Lent and Christifideles Laici

This article was posted on: March 5, 2020

Christifideles Laici was an invitation by Pope St. John Paul II for the lay faithful to engage more fully in the mission of the Church. In recent years, lay involvement in the life of the Church has been profound. For example, at a recent conference concerning how the laity can assist in healing the Church after the sex abuse crisis, Cardinal Daniel DiNardo said that the “shepherds must recognize more fully the charisms of the laity and encourage the exercise of those gifts for the good of the Church.” Many are convinced that because of the guidance and leadership of dedicated lay faithful assisting with the abuse crisis, we now have constructive protocols in place. That’s just one example of the laity sharing in the mission of the Church.

While many secular values have departed from traditional Church teaching, we are blessed with the presence of lay faithful in various fields—like the medical, legal, scientific, economic and theological professions as well as in the arena of social communication. We are blessed with laity who promote the dignity and sanctity of all human life and who fight for the unborn. We are better because of the call to accountability that the lay faithful have demanded of the hierarchy. Because of the contribution of lay faithful, the Church has been nurtured with the wisdom of spouses, parents, single women and men, as well as younger Catholics. We can praise God that many lay faithful love the Church and have accepted the call to a more active role in both Church and society.

We can praise God that many lay faithful love the Church and have accepted the call to a more active role in both Church and society.”

Several years before Christifideles Laici was written, Archbishop Fulton J. Sheen said:

Who is going to save our Church? Not our bishops, not our priests and religious. It is up to you, the people. You have the minds, the eyes, and the ears to save the Church. Your mission is to see that your priests act like priests, your bishops act like bishops, and your religious act like religious.

Back in November, an assembly gathered in Rome to discuss the theme of “The Lay Faithful, Identity and Mission in the World.” The participants considered some of the challenges facing the lay faithful who live in poverty, religious persecution and social instability. They also explored realistic ways for lay faithful to live with the conviction of belonging to Christ and being formed as witnesses of Christ. Meetings like this indicate that the laity are no longer on the periphery; they are front and center in the life of the Church.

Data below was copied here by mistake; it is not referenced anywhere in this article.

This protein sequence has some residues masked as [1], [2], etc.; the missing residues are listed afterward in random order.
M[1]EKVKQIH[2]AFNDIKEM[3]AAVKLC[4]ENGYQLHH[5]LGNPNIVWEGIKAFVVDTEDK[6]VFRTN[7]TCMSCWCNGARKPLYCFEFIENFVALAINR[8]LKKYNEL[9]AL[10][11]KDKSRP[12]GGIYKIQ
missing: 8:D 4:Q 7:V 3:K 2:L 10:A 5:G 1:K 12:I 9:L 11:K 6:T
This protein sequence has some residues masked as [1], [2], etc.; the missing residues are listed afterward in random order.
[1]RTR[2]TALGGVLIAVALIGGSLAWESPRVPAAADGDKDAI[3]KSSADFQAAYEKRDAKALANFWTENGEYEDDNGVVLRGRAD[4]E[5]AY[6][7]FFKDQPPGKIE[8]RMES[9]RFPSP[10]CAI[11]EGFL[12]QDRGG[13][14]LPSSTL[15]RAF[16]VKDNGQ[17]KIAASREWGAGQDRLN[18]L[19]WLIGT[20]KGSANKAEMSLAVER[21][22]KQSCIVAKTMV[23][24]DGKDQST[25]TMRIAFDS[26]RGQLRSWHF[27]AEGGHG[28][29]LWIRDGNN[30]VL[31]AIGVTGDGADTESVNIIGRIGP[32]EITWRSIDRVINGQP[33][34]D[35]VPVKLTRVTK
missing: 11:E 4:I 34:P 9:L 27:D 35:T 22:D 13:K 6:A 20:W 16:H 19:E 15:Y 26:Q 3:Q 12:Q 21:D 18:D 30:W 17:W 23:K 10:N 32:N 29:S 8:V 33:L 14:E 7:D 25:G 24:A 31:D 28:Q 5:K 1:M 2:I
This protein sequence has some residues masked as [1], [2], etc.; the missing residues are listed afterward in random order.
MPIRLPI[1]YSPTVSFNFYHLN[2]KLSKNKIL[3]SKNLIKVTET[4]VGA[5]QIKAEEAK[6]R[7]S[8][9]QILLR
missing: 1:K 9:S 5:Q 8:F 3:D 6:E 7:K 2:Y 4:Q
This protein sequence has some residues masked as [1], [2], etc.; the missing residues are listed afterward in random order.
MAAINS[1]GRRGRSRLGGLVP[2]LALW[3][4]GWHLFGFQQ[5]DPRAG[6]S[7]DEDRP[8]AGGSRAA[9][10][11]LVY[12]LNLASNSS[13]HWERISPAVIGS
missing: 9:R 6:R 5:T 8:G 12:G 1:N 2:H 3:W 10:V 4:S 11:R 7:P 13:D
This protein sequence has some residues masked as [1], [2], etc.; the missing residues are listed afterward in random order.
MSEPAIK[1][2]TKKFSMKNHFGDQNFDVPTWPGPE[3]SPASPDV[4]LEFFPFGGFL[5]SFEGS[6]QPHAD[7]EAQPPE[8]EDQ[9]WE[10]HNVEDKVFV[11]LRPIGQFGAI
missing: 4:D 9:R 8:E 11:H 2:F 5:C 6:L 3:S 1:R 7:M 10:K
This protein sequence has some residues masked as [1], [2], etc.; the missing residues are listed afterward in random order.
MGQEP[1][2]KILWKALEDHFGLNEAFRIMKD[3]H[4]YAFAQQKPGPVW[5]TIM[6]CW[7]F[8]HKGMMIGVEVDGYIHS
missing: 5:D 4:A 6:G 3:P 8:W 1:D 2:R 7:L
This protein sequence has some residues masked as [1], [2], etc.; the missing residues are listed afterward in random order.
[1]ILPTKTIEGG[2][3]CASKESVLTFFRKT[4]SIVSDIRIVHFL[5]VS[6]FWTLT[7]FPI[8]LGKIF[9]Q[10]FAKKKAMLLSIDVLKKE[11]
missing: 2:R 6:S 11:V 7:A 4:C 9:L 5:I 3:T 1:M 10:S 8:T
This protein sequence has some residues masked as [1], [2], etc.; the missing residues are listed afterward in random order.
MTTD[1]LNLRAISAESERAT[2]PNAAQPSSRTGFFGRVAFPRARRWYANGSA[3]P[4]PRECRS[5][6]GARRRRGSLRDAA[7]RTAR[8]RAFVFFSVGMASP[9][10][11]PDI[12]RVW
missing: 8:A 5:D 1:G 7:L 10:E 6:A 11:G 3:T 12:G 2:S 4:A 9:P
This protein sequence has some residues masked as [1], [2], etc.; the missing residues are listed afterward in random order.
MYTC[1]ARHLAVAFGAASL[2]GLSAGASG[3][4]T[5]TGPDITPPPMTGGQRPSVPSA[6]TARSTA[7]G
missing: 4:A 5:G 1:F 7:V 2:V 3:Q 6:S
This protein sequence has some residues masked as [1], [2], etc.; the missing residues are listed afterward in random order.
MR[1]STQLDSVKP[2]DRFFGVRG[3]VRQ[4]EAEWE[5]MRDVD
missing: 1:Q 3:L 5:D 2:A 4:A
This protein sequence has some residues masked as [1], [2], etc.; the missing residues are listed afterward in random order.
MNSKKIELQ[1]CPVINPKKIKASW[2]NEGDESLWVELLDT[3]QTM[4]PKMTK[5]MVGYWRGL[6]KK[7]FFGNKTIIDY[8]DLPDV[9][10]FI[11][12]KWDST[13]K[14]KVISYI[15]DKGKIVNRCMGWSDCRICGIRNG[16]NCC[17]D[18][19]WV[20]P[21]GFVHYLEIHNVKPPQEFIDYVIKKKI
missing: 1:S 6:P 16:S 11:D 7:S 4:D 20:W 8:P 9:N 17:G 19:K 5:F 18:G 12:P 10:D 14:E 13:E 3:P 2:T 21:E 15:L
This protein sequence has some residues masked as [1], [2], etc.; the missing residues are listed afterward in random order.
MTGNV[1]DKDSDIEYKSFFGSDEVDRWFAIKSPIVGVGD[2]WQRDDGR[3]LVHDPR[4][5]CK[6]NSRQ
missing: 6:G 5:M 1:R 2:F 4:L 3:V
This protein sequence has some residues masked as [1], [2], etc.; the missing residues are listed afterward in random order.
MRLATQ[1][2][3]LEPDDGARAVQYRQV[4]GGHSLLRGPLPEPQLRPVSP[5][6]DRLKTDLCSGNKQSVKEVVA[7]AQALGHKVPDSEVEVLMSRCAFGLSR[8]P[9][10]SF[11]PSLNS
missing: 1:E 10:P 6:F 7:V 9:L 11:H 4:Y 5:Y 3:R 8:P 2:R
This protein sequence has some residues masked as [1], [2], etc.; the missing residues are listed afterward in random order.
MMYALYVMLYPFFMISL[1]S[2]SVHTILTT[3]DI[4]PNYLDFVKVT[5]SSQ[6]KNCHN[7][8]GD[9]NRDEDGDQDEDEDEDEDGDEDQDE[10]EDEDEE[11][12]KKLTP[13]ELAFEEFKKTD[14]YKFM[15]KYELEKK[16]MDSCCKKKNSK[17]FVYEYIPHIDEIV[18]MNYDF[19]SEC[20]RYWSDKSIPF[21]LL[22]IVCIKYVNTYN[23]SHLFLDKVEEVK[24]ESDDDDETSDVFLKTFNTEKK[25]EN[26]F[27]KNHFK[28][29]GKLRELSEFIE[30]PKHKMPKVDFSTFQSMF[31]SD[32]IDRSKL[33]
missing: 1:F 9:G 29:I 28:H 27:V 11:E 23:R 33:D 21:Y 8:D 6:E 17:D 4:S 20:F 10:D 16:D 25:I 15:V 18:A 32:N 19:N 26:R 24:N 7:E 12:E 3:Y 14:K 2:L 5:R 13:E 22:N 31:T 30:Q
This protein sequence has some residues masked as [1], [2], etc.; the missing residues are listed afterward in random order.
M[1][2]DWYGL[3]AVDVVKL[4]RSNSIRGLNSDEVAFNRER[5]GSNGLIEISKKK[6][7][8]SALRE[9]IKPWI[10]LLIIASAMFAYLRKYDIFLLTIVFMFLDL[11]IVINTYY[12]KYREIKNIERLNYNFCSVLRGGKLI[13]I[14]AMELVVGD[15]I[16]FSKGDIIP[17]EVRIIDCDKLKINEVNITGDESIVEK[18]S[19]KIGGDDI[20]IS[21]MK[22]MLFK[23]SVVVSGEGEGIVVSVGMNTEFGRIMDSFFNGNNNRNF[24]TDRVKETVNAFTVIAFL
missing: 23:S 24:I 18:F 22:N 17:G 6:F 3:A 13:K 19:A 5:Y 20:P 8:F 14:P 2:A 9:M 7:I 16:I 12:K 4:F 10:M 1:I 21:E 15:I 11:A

Pope St. John Paul stated in Christifideles Laici that laity and clergy alike are called to be faithful disciples who are “salt of the earth” and “light of the world.” (see Mt 5:13-14) Those two images can be beneficial as we think about our discipleship during these days of Lent. Jesus concluded His remarks using the metaphors of salt and light by telling His disciples to let others “see your good works and give glory to your Father who is in heaven.” (Mt 5:16) That sounds like a good Lenten goal.

You may recall the 1945 classic film, The Bells of Saint Mary’s, featuring the beloved Father O’Malley (Bing Crosby) and the ever-resourceful Sister Benedict (Ingrid Bergman). The role of the laity was negligible—except for the curmudgeonly Horace P. Beaugardis, whose “generosity and benevolence” provided for the badly needed school building. Thankfully, many lay faithful have continued to be generous and benevolent, thus rehabilitating the Church and helping to renew her mission. The thrust of Christifideles Laici has indeed taken root—and we are all the better for it.

Monsignor Joseph Diermeier
Pastor of Nativity of the Blessed Virgin Mary Parish in Marathon

Published Catholic Life March 2020 issue

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